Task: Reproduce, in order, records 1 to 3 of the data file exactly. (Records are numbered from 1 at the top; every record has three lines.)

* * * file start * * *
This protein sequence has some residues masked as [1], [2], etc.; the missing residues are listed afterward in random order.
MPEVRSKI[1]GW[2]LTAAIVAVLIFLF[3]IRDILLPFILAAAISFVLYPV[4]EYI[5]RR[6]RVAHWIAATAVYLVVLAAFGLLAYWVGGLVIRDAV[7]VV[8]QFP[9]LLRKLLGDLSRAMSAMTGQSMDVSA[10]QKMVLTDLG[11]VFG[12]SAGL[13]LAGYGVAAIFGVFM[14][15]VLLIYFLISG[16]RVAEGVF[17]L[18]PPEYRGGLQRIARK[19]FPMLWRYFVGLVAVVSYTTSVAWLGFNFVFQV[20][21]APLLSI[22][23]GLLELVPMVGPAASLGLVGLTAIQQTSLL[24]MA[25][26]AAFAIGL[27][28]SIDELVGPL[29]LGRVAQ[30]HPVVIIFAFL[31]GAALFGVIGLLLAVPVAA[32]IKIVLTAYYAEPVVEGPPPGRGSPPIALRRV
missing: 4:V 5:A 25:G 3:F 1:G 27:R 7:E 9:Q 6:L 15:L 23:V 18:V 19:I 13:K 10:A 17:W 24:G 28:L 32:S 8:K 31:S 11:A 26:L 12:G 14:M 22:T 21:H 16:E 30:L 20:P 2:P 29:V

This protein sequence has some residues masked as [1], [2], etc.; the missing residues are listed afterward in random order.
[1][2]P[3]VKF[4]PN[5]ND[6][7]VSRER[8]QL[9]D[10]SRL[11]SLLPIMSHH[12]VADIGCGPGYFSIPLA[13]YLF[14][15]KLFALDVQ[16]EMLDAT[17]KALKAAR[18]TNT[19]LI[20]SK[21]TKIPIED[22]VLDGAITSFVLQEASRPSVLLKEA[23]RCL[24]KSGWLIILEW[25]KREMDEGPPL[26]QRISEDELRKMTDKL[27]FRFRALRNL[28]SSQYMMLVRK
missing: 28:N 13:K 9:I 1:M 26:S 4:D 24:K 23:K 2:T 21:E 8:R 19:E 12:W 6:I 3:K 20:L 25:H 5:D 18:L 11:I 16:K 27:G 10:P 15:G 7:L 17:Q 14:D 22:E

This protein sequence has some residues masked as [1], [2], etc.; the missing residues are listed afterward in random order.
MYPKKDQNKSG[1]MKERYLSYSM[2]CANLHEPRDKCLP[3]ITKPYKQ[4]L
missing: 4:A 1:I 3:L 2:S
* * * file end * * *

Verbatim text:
This protein sequence has some residues masked as [1], [2], etc.; the missing residues are listed afterward in random order.
MPEVRSKI[1]GW[2]LTAAIVAVLIFLF[3]IRDILLPFILAAAISFVLYPV[4]EYI[5]RR[6]RVAHWIAATAVYLVVLAAFGLLAYWVGGLVIRDAV[7]VV[8]QFP[9]LLRKLLGDLSRAMSAMTGQSMDVSA[10]QKMVLTDLG[11]VFG[12]SAGL[13]LAGYGVAAIFGVFM[14][15]VLLIYFLISG[16]RVAEGVF[17]L[18]PPEYRGGLQRIARK[19]FPMLWRYFVGLVAVVSYTTSVAWLGFNFVFQV[20][21]APLLSI[22][23]GLLELVPMVGPAASLGLVGLTAIQQTSLL[24]MA[25][26]AAFAIGL[27][28]SIDELVGPL[29]LGRVAQ[30]HPVVIIFAFL[31]GAALFGVIGLLLAVPVAA[32]IKIVLTAYYAEPVVEGPPPGRGSPPIALRRV
missing: 4:V 5:A 25:G 3:F 1:G 27:R 7:E 9:Q 6:L 15:L 23:V 18:V 19:I 13:K 10:A 17:W 24:G 28:L 32:S 8:K 31:S 11:A 26:L 12:G 14:M 22:T 21:H 16:E 30:L 20:P 2:P 29:V

This protein sequence has some residues masked as [1], [2], etc.; the missing residues are listed afterward in random order.
[1][2]P[3]VKF[4]PN[5]ND[6][7]VSRER[8]QL[9]D[10]SRL[11]SLLPIMSHH[12]VADIGCGPGYFSIPLA[13]YLF[14][15]KLFALDVQ[16]EMLDAT[17]KALKAAR[18]TNT[19]LI[20]SK[21]TKIPIED[22]VLDGAITSFVLQEASRPSVLLKEA[23]RCL[24]KSGWLIILEW[25]KREMDEGPPL[26]QRISEDELRKMTDKL[27]FRFRALRNL[28]SSQYMMLVRK
missing: 28:N 13:K 9:I 1:M 26:S 4:D 24:K 23:K 2:T 21:E 8:R 19:E 12:W 6:I 3:K 20:L 25:H 5:D 18:L 11:I 16:K 27:G 10:P 15:G 7:L 17:Q 14:D 22:E

This protein sequence has some residues masked as [1], [2], etc.; the missing residues are listed afterward in random order.
MYPKKDQNKSG[1]MKERYLSYSM[2]CANLHEPRDKCLP[3]ITKPYKQ[4]L
missing: 4:A 1:I 3:L 2:S